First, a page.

When I see Alamy images online or in print, I also often see images by G, SS, F, and DT alongside them. To me, this means buyers want choices and they're open to looking here where the collection is unedited to find that gem which didn't make it to those other collections either because it was rejected or because the photographer is only here. Whatever Alamy is cooking, it seems to be working.  

Fine! that happens in all agencies but you can't live on hope's and maybes, if's and but's an image will sell. The agency have a resposibility to its customers and suppliers to set firm rules of whats allowed in or not. All in the hope of creating a speedy and good quality search.

It is not a clever idea to just amalgamate gazillions of files, publicly boasting, bragging about it when some 70% is old outdated editorial has-beens.

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Alamy hasn't really changed it's "rules" regarding what goes in or not since inception, it's what makes it different to the others, for better or worse.

 

In theory the Alamy search algorithm should let the "70%...old outdated editorial has-beens" (christian58) sink to the bottom of any search, if not they are either selling/zoomed more often than one thinks or the search isn't working as stated and intended.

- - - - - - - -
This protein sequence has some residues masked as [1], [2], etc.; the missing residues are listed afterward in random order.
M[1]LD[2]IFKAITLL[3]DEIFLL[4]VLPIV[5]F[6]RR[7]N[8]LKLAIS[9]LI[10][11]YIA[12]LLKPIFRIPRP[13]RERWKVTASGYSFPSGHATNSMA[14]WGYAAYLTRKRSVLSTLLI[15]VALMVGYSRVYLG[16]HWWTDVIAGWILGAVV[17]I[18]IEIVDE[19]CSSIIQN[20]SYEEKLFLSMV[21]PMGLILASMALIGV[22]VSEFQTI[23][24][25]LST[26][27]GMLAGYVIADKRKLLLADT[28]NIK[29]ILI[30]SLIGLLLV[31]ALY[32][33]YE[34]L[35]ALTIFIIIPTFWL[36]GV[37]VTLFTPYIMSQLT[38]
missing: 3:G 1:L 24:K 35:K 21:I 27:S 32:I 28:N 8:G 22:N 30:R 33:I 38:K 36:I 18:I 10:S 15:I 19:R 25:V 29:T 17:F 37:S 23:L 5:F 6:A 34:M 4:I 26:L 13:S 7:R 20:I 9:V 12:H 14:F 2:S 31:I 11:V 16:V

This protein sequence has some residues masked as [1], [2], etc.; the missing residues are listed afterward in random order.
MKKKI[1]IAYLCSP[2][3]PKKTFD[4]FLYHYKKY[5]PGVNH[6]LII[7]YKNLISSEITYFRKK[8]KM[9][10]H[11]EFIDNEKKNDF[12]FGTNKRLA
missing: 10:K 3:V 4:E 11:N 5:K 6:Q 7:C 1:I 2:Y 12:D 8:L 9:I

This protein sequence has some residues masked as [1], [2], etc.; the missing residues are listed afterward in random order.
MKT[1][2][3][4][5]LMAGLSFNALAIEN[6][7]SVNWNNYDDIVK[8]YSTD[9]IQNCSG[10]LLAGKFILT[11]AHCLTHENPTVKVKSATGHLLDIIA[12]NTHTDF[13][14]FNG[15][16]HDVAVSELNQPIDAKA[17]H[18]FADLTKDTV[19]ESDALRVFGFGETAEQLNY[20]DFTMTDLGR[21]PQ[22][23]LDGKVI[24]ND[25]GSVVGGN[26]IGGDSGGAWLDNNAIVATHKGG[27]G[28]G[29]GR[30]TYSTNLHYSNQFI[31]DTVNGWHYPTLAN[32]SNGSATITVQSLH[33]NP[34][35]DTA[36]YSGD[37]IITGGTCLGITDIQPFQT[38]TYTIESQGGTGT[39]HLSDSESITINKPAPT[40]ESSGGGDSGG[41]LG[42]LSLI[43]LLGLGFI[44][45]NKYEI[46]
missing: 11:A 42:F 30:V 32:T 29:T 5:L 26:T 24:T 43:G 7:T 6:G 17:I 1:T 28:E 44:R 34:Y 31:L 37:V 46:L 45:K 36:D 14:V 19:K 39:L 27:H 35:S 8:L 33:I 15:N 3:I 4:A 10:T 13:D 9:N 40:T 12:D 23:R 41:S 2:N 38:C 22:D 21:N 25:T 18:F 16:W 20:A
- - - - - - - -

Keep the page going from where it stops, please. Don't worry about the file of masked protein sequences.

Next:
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Not sure if it's in the current agreement but there used be a mechanism for deleting the worst performing images from a collection....... Alamy never seemed to enact it and here we are with 70 million images.

 

Whilst old un-loved images do occasionally sell, don't forget the sales that were never made because of the impact an unedited collection has on perceptions of Alamy from clients. Also the database is going to be much more prone to problems...... search algorithm problems at moment showing a taste of the future. Most of the biggies are having db site problems.....

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Not sure if it's in the current agreement but there used be a mechanism for deleting the worst performing images from a collection....... Alamy never seemed to enact it and here we are with 70 million images.

 

Whilst old un-loved images do occasionally sell, don't forget the sales that were never made because of the impact an unedited collection has on perceptions of Alamy from clients. Also the database is going to be much more prone to problems...... search algorithm problems at moment showing a taste of the future. Most of the biggies are having db site problems.....

 

Not disputing it, but that is the first time I'm hearing about "a mechanism for deleting worst performing images" at Alamy.